MIT student settles legal fight with NJ over bitcoin-mining experiment

Two Bitcoins

An MIT student who butted heads with New Jersey regulators over an online bitcoin-mining experiment has finally settled the case after a year and a half of legal wrangling.

As part of the settlement, engineering student Jeremy Rubin will not have to pay a $25,000 fine as long as the software he helped develop doesn’t improperly access computers in New Jersey.

That shouldn’t be a problem — the code in question, which was developed as part of a hackathon in November 2013, never grew beyond the proof-of-concept stage and its former website is no longer functional.

“A friendly inquiry and a nudge to be sensitive to user policy would have been appropriate and sufficient for a student project,” Rubin wrote Wednesday.

Rubin’s case, which became a flashpoint for prominent figures in the technology and educational research fields, revolved around an idea that Rubin and some friends mocked up over a weekend.

The idea — known as Tidbit — was to help online publishers bankroll their operations without using advertising, which can track a lot of information about users and crowd out web pages with intrusive ads.

Instead, Tidbit proposed a bit of code that would use some of a website visitor’s processor power to “mine” for bitcoin, the digital alternative currency.

Bitcoin mining happens when computers solve complicated math problems, which are used as a kind of password to verify transactions between people transferring money on the bitcoin system. Computers that successfully solve those problems are rewarded with bitcoin.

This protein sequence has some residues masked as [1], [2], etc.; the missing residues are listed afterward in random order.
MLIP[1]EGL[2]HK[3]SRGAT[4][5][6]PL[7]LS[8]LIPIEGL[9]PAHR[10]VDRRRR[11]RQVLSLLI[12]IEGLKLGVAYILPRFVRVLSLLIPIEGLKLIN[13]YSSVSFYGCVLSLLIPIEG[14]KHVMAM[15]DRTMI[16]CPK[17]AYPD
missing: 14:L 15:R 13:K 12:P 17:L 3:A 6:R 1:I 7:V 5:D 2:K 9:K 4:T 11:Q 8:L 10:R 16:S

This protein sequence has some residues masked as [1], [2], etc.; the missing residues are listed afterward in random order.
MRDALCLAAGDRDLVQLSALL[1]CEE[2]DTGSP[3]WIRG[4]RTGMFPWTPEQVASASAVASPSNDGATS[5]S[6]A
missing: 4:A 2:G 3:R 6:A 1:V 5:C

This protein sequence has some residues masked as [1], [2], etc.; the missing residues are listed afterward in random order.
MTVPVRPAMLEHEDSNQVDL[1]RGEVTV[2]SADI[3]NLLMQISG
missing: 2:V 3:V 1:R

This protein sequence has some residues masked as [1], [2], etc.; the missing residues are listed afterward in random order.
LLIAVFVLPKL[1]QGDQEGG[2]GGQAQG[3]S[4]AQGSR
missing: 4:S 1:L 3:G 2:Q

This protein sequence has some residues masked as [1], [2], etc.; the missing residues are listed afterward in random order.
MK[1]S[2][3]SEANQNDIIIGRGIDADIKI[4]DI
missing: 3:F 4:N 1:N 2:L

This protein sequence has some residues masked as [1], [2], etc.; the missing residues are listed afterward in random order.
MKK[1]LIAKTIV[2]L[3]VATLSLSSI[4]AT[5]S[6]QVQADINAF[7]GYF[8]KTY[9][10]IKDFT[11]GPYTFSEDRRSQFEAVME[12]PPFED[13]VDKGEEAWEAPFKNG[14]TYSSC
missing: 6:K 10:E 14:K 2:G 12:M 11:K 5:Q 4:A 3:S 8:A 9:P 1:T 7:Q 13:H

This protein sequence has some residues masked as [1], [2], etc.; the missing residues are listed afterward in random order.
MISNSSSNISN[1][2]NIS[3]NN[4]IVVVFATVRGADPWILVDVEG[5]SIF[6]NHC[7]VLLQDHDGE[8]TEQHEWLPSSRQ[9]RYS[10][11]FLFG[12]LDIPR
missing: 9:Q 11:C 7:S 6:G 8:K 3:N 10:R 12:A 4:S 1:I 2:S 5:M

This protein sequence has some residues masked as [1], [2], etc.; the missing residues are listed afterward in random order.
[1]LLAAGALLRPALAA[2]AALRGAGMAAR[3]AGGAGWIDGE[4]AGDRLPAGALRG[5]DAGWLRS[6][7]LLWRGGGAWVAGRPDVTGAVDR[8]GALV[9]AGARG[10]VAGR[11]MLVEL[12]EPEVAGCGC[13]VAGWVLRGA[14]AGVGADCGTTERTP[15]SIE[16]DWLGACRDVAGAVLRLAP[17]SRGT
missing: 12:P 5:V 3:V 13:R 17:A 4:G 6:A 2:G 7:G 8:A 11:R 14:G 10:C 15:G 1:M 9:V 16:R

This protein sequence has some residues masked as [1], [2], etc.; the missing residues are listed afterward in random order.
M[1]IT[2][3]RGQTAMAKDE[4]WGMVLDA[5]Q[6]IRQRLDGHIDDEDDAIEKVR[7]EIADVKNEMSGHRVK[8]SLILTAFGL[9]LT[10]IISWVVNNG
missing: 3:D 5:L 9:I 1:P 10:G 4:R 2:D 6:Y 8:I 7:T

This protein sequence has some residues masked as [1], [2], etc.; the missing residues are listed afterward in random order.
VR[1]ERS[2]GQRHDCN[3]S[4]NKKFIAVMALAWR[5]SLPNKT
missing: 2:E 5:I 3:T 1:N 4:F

By spreading that bitcoin mining work across many computers, the idea went, website visitors could allow their computer processors to contribute to the mining efforts and help pay for the free stuff they’re viewing.

Not long after the hackathon, New Jersey privacy regulators sent a subpoena to Rubin, looking for the Tidbit source code, bitcoin “wallet” addresses that it had used, and more information.

That riled up academics and tech-policy experts, prompting MIT’s president to get involved. The Electronic Frontier Foundation represented Rubin in the case for no cost.

As part of the settlement, Rubin wrote, he had to provide New Jersey regulators with the URLs of two websites that had used the Tidbit code in New Jersey.

In their statement on the case, New Jersey officials said they didn’t aim to stifle entrepreneurship or technical innovation. But they maintained that the Tidbit code had been used to access some New Jersey-based users’ computers without warning them first.

Rubin noted that the settlement doesn’t include any admission that Tidbit did anything “unfair or deceptive,” or violate New Jersey laws.